Yellen says spending may spur ‘modest’ interest rate rises

Treasury secretary said interest rates will have to rise somewhat to make sure the US economy 'doesn’t overheat'

(FILES) In this file photo taken on February 05, 2021 US Secretary of the Treasury Janet Yellen listens while US President Joe Biden speaks about Covid-19 relief from the State Dining Room of the White House in Washington, DC. US interest rates may have to increase "somewhat" to keep a lid on the economy if President Joe Biden's latest spending proposals are enacted, Treasury Secretary Janet Yellen said on May 4, 2021. / AFP / Brendan Smialowski
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Treasury Secretary Janet Yellen said interest rates may have to rise modestly to prevent the US economy from overheating due to higher levels of government spending, without specifying a time frame.

"It may be that interest rates will have to rise somewhat to make sure our economy doesn't overheat," Ms Yellen said in an interview with The Atlantic. "It could cause some very modest increases in interest rates."

Stocks briefly extended their losses on Tuesday and the dollar touched session highs following Ms Yellen’s remarks. The yield on 10-year Treasuries pared declines.

The comments from Ms Yellen, a former chair of the Federal Reserve, come amid a debate on whether President Joe Biden’s proposed and enacted government spending could spur a surge in price pressures. Administration and Fed officials both have consistently dismissed concerns over accelerating inflation. They’ve argued that price gains expected this year will be largely transitory and that the central bank has tools to contain any persistent effects.

The Biden administration has been careful to avoid a pattern of commenting directly on Fed policy in the way that former President Donald Trump did, with Mr Biden even saying last month he hadn’t met with Fed Chair Jerome Powell, out of respect for the central bank’s independence.

Economists who follow the Fed said it wasn’t clear whether Ms Yellen was referring to short-term interest rates controlled by the central bank or longer-term rates determined by how financial markets react to economic conditions.

“It should not come as a shock that the two very large spending bills being contemplated would push longer-term interest rates higher”, either through stronger economic growth or by changing expectations among investors for when the Fed will raise rates, said Michael Gapen, chief US economist at Barclays Plc.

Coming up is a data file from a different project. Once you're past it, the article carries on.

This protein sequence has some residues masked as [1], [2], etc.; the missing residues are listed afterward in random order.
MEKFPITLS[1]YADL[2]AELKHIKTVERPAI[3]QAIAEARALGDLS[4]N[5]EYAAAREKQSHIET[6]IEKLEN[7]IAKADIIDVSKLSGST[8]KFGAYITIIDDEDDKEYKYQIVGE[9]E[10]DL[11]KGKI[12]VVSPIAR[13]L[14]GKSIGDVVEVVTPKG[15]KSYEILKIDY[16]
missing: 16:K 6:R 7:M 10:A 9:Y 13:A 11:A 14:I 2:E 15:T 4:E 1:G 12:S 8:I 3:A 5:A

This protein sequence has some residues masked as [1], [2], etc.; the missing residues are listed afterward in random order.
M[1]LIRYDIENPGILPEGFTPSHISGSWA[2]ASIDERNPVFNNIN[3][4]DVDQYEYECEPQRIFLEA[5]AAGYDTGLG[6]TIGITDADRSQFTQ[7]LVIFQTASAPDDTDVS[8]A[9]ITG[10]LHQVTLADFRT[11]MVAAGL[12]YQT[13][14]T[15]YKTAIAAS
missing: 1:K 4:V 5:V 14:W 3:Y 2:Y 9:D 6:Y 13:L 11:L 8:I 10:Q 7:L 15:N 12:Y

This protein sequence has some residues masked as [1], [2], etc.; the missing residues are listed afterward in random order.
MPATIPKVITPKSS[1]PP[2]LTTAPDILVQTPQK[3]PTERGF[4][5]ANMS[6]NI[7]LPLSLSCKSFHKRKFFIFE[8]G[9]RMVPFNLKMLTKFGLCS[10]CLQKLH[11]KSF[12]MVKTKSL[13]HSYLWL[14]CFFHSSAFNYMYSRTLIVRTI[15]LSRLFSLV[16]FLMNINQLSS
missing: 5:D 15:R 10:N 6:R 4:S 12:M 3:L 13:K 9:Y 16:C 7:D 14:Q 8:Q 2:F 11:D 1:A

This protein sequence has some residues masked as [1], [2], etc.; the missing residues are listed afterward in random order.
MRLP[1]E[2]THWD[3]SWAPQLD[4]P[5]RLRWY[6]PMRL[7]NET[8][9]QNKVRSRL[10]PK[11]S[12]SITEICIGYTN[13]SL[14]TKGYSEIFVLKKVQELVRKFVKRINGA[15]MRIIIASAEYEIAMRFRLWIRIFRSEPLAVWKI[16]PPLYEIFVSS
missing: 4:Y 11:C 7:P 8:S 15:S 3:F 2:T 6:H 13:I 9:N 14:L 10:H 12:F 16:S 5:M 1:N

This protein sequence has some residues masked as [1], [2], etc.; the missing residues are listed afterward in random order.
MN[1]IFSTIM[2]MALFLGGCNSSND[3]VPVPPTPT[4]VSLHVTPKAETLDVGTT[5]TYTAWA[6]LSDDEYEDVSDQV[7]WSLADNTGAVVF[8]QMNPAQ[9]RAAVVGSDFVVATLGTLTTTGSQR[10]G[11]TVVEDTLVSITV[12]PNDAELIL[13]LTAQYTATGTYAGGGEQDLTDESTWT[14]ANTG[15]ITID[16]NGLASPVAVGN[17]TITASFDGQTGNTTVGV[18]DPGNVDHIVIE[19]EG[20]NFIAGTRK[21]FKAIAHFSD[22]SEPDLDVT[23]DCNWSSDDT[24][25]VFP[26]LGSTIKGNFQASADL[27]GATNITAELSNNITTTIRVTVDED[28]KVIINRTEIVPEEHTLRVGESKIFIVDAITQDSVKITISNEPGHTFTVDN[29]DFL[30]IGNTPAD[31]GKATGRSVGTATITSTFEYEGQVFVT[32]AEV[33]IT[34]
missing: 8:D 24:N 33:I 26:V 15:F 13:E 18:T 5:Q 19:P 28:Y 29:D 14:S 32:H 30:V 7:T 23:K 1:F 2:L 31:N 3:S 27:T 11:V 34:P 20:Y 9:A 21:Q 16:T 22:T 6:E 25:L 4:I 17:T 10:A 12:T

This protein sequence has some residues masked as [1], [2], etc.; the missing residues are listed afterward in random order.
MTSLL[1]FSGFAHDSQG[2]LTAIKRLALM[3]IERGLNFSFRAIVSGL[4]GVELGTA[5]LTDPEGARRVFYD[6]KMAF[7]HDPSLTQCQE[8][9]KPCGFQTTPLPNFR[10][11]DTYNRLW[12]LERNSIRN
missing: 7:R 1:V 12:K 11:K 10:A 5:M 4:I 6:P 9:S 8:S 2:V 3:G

“That’s consistent with what markets would say.”

Mr Gapen said he did not think the comments represented a preference for how the Fed should be managing the impact of government spending.

“Secretary Yellen certainly understands” the Fed’s independence, White House Press Secretary Jen Psaki said at a briefing Tuesday. Ms Psaki also said that Mr Biden agrees with Ms Yellen and that “we also take inflationary risk incredibly seriously".

“I don’t think she was making a statement about monetary policy,” said Roberto Perli, a former Fed economist who is now at Cornerstone Macro LLC.

“I’m inclined to read it in terms of longer-term rates – in which case, it’s a fairly innocuous statement.”

When Fed officials last issued projections in March, they forecast no move in interest rates until at least 2024.

Ms Yellen insisted that the heavy spending Mr Biden is calling for would provide a net benefit to the economy, even if interest rates do go up.

“These are investments our economy needs to be competitive and to be productive and I think our economy will grow faster because of them,” Ms Yellen said.

The Biden administration has proposed additional spending packages totalling about $4 trillion on top of the $1.9tn it pumped into the economy beginning in March to combat the impact of the Covid-19 pandemic.

“This has a demand effect on the economy but really it’s going to have important supply effects on the economy,” Ms Yellen said.